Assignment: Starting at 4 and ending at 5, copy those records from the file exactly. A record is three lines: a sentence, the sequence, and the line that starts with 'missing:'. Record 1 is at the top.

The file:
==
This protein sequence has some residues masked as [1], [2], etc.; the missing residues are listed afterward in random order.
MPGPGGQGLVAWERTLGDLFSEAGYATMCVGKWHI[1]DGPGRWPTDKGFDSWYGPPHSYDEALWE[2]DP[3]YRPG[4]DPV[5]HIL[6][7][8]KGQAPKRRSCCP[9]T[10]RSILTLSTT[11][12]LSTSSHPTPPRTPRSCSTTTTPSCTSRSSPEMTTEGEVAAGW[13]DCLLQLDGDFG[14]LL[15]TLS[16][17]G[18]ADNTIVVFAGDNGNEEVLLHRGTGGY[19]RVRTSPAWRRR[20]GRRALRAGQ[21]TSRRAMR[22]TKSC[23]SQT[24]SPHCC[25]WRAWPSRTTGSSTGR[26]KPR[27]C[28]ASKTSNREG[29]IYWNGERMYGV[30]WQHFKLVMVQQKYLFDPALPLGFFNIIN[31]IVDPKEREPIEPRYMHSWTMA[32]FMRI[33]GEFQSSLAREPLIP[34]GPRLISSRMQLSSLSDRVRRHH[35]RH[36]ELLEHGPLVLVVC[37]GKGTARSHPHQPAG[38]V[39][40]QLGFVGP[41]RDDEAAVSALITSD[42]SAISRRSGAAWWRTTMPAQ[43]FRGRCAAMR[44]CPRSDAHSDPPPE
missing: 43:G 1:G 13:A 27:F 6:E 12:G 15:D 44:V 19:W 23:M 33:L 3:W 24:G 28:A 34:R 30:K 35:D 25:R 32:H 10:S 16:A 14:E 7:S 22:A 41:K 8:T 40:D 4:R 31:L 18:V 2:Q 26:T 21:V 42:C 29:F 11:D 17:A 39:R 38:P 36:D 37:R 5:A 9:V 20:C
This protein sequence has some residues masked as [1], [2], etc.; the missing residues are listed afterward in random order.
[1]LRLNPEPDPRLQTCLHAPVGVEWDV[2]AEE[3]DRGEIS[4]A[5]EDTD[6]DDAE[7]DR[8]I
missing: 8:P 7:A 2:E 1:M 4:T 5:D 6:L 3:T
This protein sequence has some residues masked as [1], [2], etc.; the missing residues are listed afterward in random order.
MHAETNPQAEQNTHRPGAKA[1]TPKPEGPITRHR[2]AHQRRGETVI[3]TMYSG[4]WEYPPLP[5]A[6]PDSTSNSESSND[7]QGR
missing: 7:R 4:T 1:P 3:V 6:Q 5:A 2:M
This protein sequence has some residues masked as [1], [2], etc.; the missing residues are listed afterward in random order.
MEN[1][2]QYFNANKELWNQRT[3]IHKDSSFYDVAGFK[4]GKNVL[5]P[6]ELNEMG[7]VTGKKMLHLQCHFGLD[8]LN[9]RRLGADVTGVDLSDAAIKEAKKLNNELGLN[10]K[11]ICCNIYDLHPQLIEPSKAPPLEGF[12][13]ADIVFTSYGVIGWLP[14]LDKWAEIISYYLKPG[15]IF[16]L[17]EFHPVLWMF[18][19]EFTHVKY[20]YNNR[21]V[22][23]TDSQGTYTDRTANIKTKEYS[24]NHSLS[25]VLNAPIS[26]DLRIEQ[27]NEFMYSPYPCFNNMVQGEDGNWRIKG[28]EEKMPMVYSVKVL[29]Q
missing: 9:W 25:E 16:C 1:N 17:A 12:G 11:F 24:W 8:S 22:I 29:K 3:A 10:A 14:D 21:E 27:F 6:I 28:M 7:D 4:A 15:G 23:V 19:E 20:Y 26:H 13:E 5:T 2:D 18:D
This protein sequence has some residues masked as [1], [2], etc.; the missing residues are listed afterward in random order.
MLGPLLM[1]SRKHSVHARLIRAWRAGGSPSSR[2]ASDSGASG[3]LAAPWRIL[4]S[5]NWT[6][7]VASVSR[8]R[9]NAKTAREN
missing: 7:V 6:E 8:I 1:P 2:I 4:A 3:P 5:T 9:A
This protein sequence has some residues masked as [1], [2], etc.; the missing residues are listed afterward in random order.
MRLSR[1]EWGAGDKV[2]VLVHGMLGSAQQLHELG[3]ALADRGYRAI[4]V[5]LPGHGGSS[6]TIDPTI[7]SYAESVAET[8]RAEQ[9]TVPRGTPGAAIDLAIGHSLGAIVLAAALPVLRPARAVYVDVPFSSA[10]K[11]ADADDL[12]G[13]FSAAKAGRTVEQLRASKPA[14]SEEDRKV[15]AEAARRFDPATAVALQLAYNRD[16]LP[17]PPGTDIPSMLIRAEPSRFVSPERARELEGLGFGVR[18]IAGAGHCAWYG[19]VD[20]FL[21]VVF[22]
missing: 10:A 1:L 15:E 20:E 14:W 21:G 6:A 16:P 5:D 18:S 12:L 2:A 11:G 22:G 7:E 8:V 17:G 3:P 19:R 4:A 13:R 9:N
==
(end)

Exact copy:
This protein sequence has some residues masked as [1], [2], etc.; the missing residues are listed afterward in random order.
MEN[1][2]QYFNANKELWNQRT[3]IHKDSSFYDVAGFK[4]GKNVL[5]P[6]ELNEMG[7]VTGKKMLHLQCHFGLD[8]LN[9]RRLGADVTGVDLSDAAIKEAKKLNNELGLN[10]K[11]ICCNIYDLHPQLIEPSKAPPLEGF[12][13]ADIVFTSYGVIGWLP[14]LDKWAEIISYYLKPG[15]IF[16]L[17]EFHPVLWMF[18][19]EFTHVKY[20]YNNR[21]V[22][23]TDSQGTYTDRTANIKTKEYS[24]NHSLS[25]VLNAPIS[26]DLRIEQ[27]NEFMYSPYPCFNNMVQGEDGNWRIKG[28]EEKMPMVYSVKVL[29]Q
missing: 9:W 25:E 16:C 1:N 17:A 12:G 11:F 24:W 8:S 22:I 29:K 3:A 10:A 14:D 21:E 27:F 6:I 28:M 7:D 4:A 15:G 23:V 19:E 20:Y 26:H 13:E 5:T 2:D 18:D
This protein sequence has some residues masked as [1], [2], etc.; the missing residues are listed afterward in random order.
MLGPLLM[1]SRKHSVHARLIRAWRAGGSPSSR[2]ASDSGASG[3]LAAPWRIL[4]S[5]NWT[6][7]VASVSR[8]R[9]NAKTAREN
missing: 7:V 6:E 8:I 1:P 2:I 4:A 3:P 5:T 9:A